Tuesday, April 28, 2009

Yeshiva Education Matters -- More Than We Realize

In California, people (not necessarily Jewish) who home-school also have a network that connects them. So, for example, twenty parents home-schooling thirty kids connect through the network, and consequently arrange among themselves to meet at the local park each day from 1-2 pm for all their kids to play. That way, they home-school, family-by-family unto its respective self, while still enabling the kids to interact socially with other kids rather than emerging in isolation.

If there were an Orthodoxy culture shift that encouraged home-schooling to the degree that a sub-institution were created to connect/network together home-schooling Observant parents/families by locale, then those families could interface on bases ranging from coordinating among themselves daily play time to weekend Shabbat meals. It would require an infrastructure, though not terribly large, to facilitate the home-schooling network.

The thing is, Jewish Day Schools provide more than text study; they teach kids to interface with other Observant kids, and they bring kids into contact with a wide range of rabbonim. If middot are taught properly, that is a great thing. Public schools today are not what they were in the days of Blackboard Jungle. I never attended a public school, and I do not know first-hand whether condoms are distributed at the nurse’s office or what goes on, but the sex education environment, and the way that young people dress today, and the free-flow of words that come out of their mouths is unbelievable. And the thing is, I am much more contemporary than are most rabbonim. So it takes more to shock me. I got a Columbia University degree and was friends with a whole crazy world of people through four years of college. I later went to a secular law school, clerked in Kentucky, presently teach law school as an adjunct.

It’s quite a world out there. Many public schools nowadays really are out of control. Even the so-called “Jewish Community Day School” out here in Irvine. I have spoken there several times, and I am shocked by how much utter hefker exists. Utter and udder.

So that goes into the equation on the cost of day school. They used to rationalize that, even if your professors at Columbia are no better than those at some “lesser college,” you nevertheless are paying for the Ivy League degree. There is hidden monetary value in having a degree from the Ivy League. In the same way, even for those who can home-school the text without yeshiva, maybe the parents of yeshiva kids really are paying for the atmosphere. With a full range of rabbonim on the limudei-kodesh faculty, maybe there are a whole bunch that do not “click” for a particular kid, but usually there is going to be one or another rav who will do it. In high school, I had a rav – Rav Yaakov Dardac z”l – and he changed my life. He did not do it for other students. But my father had just died, and he did it for me. In four years of high school – actually, twelve years since first grade – that one rav deeply affected me. I never would have encountered him from home schooling.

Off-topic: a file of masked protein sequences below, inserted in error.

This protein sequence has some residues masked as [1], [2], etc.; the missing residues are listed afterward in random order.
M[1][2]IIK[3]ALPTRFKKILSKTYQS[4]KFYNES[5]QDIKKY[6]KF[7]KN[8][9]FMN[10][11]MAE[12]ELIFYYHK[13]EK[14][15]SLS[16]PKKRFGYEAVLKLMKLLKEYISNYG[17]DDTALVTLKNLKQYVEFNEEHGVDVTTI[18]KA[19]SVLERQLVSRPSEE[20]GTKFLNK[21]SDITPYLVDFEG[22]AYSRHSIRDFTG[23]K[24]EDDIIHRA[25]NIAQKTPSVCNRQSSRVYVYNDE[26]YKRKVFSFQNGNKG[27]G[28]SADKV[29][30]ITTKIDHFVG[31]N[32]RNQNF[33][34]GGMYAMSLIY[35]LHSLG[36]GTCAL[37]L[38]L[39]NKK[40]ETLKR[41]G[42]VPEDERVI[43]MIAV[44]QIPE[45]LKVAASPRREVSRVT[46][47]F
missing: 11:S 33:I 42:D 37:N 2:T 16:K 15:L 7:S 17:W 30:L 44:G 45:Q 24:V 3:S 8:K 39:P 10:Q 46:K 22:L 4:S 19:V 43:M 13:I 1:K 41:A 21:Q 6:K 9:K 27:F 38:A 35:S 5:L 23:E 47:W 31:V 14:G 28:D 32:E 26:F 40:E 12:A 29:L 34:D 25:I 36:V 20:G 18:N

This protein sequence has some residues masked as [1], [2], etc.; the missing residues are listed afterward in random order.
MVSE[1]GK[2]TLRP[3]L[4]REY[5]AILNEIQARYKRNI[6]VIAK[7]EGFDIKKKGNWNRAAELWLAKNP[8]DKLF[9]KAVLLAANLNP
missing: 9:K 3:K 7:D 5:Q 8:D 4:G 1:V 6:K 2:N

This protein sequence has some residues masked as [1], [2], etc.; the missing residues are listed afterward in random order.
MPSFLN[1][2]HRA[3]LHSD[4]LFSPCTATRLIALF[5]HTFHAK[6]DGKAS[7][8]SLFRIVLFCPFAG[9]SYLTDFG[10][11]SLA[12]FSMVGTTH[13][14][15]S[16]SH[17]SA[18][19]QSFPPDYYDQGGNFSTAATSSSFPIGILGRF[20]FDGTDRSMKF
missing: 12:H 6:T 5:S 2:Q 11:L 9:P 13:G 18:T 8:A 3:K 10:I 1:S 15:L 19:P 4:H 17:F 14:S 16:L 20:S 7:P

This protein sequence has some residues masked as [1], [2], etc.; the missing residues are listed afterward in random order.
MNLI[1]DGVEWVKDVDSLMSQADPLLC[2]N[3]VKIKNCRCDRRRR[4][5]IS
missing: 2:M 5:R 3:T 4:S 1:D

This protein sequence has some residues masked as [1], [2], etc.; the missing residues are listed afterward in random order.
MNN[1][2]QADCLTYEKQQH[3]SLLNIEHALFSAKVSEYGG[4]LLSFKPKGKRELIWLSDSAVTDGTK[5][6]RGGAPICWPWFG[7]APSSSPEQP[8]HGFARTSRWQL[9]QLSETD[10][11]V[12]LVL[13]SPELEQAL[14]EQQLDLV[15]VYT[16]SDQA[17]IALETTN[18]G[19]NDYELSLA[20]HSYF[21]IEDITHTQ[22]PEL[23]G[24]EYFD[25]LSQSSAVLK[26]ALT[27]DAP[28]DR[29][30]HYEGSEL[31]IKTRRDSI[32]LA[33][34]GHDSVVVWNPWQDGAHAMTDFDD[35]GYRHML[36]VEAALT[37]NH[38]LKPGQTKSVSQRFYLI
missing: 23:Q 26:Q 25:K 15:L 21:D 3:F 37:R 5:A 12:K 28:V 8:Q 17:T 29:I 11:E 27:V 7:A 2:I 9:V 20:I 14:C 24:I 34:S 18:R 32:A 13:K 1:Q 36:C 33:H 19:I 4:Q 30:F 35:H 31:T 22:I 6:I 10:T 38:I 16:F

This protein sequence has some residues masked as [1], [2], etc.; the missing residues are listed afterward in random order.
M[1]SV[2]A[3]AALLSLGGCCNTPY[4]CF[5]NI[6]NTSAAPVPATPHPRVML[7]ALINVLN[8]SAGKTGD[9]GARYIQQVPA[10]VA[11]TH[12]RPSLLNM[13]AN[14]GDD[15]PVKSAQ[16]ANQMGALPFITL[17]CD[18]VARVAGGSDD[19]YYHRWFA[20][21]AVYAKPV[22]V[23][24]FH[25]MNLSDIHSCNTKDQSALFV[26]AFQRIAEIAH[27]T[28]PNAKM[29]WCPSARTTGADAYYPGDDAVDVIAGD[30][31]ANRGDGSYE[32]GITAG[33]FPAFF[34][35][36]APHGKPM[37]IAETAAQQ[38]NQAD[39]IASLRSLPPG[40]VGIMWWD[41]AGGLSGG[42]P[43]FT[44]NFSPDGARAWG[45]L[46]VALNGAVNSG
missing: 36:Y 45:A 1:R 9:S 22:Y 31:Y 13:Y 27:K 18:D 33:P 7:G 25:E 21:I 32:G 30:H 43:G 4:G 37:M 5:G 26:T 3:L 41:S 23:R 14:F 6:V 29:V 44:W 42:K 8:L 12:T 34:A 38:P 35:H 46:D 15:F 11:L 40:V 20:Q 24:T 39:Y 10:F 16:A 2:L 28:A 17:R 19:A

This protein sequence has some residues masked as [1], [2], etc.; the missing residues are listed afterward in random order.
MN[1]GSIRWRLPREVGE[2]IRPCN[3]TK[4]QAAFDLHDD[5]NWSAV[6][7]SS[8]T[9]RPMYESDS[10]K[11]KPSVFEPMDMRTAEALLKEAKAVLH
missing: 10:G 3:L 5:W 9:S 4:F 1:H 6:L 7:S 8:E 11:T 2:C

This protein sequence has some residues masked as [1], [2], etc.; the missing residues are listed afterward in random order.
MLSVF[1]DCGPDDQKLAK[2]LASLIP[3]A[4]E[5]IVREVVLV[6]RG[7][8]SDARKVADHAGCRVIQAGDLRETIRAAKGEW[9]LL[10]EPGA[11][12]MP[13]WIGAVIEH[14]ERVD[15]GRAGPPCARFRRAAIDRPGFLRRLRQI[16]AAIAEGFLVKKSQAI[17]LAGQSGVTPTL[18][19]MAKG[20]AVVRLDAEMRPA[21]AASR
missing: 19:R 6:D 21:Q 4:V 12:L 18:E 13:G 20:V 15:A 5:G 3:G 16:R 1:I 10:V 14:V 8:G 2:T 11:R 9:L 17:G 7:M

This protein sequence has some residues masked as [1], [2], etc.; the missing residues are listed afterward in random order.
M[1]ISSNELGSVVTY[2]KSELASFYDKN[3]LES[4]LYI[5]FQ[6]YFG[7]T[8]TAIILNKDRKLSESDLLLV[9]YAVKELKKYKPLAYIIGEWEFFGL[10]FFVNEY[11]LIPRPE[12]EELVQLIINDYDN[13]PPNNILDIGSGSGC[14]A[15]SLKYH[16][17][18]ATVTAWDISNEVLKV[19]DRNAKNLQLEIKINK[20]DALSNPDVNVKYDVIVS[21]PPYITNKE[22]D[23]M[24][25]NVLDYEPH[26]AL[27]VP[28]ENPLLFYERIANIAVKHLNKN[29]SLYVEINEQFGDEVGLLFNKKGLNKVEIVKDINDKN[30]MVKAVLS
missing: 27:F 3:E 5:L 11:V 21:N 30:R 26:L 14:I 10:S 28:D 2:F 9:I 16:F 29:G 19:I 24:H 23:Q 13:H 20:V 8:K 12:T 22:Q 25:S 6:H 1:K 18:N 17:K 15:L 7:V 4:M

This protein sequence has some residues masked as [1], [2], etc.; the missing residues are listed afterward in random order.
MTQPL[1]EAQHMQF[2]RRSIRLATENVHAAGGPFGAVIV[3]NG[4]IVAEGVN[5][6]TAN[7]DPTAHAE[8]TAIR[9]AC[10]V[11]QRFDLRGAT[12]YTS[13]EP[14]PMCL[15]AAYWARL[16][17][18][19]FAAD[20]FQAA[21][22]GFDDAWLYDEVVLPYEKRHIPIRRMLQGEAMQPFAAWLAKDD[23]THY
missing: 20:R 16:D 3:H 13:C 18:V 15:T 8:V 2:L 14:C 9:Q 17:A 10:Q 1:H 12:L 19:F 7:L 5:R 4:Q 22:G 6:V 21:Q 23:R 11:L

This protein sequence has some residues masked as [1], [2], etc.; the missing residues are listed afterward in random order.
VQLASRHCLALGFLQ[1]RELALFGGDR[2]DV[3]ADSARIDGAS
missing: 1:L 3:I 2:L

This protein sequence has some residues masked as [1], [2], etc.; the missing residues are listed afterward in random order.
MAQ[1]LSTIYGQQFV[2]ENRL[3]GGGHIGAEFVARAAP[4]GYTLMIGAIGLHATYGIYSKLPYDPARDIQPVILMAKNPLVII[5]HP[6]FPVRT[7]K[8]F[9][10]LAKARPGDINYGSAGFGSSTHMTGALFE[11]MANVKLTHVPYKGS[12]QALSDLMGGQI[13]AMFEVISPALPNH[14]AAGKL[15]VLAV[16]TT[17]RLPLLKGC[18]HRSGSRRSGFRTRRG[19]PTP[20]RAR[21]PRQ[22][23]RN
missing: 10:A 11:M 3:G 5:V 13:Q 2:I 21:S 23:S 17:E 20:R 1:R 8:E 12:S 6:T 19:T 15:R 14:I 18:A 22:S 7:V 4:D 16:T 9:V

I have lost contact with most, maybe all, of my friends from high school. But those were formative years in my life, and I had friends who wore yarmulkas just like me. Shabbat was the norm. Torah and Judaism was the norm, even if we were not all the best b’nei Torah. We were pretty good. Yeah, a kid got kicked out one year for stuff he had in his locker. But that was also the point – one kid had the stuff in his locker. When I began college, I did not know personally a single kid who ever had smoked weed, uh, marijuana. I went through four years of college, and that stuff remained foreign to me. That affected friendships.

It is impossible to place a value in today’s corrupted social order on having a child or children in an Observant Day School. For gerim in particular, who enter our Observant universe with a world of ideals and the highest motivations that often transcend those of the FFBs who take it all for granted, they still cannot transmit to their children that element of acquired culture. Like the John Goodman character in that Coen Brothers movie or the dentist in “Seinfeld” who converts to Judaism for the jokes, there is such a cultural disconnect, despite the intellectual truth, that it sounds absurd when the person who converted last week suddenly says “I am not going to let them do that to us any more. We have been putting up with this for too long.” And that is why the children of gerim particularly need that submersion into the culture and experience of the Observant Day School. To meet a rav who might change a life, and to meet rabbonim of all sorts. To have a wide range of classmates who wear kipot or otherwise are frum girls in modest attire. To have the right kind of social pressure – “What? You’re not going to the Regional Shabbaton?” To have Chumash or Gemara homework and to know that a bad grade can affect college admission. There is no substitute for Observant Day School, particularly for the children of gerim.

This does not solve the money issue. But that is the starting point. Kosher meat costs more. Shul membership. Maybe a summer group experience. That is the price and pressure of living a Torah life at this moment of time in this society. Even the obligation to live in a community that is walking distance from shul – which often increases home living costs, because financially pressed people would prefer living in exurbia, but there are no shuls there. It is what it is.

We pay for what is important. A fancy car. An expensive bar mitzvah. A family vacation out of state or country. And yeshiva also is important.

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